Emotions remain high between parents, teachers and students over teaching critical race theory

Education

CHICAGO (NewsNation Now) — How students are taught about history and justice in public schools is now a heated debate with some asking for a ban on teachings that support curriculum on critical race theory.

Parents and teachers are reacting across the spectrum to the possibility of teaching critical race theory with some outraged.

“You have a duty, we are entrusting our children to you. We teach our children morals and values. When they grow up to commit crimes and end up in prison and kill a police officer, it’s our fault? No it’s your fault,” said a mom at a school board meeting.

Others are outraged that school boards and states are allowed to block this kind of education.

“It seeks to prevent teachers from teaching the truth about slavery, racism and other racial matters,” said a parent at a Florida school board meeting.

It might be new school for a lot of parents who don’t know about the study, but the term critical race theory has been around for 40 years, attributed to the first tenured African American professor of law at Harvard, Derrick Bell, along with one of his students, who centered their teaching on racial politics.

According to the authors of a book based on the works of Bell, “Critical race theory contains an activist dimension. It not only tries to understand our social situation, but to change it; it sets out not only to ascertain how society organizes itself along racial lines and hierarchies, but to transform it for the better.”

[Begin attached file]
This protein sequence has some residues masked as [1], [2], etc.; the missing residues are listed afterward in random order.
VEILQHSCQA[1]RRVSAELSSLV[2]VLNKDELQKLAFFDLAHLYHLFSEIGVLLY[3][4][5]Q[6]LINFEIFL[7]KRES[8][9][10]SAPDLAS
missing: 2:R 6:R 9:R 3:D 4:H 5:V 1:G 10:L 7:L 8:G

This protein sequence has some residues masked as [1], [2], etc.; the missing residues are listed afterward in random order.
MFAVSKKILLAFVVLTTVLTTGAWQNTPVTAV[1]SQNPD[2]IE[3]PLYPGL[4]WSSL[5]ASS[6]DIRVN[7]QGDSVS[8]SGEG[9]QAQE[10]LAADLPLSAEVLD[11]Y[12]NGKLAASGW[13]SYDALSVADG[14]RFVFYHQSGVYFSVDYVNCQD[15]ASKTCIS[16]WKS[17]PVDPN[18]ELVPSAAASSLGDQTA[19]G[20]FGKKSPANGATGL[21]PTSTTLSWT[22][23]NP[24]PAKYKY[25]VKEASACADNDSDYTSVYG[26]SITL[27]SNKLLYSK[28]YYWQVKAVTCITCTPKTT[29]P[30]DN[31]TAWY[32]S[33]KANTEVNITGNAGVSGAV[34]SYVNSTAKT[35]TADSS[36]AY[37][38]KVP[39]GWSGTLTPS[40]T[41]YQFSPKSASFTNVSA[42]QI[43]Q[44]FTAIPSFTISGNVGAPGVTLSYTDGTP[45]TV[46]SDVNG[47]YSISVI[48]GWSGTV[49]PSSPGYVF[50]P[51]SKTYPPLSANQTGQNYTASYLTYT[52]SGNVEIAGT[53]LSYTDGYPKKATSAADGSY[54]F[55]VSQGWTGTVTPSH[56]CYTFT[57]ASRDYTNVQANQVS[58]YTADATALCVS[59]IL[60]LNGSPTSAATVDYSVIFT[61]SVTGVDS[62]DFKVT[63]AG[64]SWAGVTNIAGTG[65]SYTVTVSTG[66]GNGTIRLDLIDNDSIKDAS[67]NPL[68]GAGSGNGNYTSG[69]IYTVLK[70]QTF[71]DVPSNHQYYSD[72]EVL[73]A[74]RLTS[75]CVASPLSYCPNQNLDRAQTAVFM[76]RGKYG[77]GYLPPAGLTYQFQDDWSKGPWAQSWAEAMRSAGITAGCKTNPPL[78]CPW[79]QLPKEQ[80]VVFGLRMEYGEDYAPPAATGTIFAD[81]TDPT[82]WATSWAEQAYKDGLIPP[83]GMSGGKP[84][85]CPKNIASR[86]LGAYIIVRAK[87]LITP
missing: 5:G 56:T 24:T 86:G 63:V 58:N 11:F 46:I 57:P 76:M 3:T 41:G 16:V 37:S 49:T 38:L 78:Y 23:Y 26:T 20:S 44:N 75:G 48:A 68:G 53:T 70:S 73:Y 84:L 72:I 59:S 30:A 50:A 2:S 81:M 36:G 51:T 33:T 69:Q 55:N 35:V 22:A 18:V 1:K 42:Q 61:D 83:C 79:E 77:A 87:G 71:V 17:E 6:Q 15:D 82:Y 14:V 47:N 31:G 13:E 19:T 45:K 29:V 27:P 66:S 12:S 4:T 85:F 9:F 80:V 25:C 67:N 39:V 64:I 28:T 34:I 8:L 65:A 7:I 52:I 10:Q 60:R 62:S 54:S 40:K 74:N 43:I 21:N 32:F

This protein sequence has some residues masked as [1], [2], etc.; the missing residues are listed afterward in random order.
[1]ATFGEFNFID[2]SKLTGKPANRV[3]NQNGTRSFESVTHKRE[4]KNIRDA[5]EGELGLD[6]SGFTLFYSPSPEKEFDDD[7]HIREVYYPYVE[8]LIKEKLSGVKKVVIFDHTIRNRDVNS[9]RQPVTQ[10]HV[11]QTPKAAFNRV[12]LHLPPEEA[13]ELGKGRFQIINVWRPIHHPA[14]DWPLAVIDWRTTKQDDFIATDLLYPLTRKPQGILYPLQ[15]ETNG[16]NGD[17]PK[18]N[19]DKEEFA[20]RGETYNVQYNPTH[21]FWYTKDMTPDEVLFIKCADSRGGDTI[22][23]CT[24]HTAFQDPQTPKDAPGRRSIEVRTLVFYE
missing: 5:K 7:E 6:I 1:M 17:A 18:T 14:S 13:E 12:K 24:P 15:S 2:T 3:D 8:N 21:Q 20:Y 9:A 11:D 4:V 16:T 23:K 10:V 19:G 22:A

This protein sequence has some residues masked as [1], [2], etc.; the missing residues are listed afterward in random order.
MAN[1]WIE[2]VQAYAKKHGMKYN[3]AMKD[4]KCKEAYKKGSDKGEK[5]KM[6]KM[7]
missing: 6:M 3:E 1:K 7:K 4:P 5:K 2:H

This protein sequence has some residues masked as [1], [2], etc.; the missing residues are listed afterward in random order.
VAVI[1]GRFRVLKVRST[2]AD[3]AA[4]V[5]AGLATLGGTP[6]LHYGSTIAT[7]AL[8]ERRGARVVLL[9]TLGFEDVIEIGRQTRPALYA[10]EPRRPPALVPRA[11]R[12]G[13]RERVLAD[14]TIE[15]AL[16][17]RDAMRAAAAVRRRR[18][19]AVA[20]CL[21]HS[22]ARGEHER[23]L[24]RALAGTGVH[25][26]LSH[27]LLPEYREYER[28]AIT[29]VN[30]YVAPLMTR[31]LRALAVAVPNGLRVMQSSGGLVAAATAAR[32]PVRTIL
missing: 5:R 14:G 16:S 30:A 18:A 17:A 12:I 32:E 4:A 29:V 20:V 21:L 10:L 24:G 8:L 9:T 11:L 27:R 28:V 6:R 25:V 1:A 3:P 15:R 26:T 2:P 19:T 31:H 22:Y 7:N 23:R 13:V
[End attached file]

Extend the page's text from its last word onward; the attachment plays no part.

However, some say the theory teaches children more about hate than betterment.

Dozens of states have considered or passed laws banning the curriculum. The Florida school board is the most recent to create a rule to prevent critical race theory or any similar teaching.

“I think it is really important when we’re doing history and civics that it is actual fact and that we have an education system that is preferred fact over narrative,” said Governor Ron DeSantis.

That narrative, according to those against the teaching, says anytime they disagreed with critical race theory, there was pressure on students from teachers and administrators to conform.

“We should see people as individuals, and that’s what critical race theory doesn’t do. It teaches people that if you’re white, you’re an oppressor. If you’re black, you’re oppressed. I think that’s wrong,” said Dylan Quattrucci, a student opposed to critical race theory.

Conversely, other students think teaching on race in this way creates space for needed conversations.

“We need critical race theory, period. When people are too afraid to have the conversation, how will we ever progress?” said another student.

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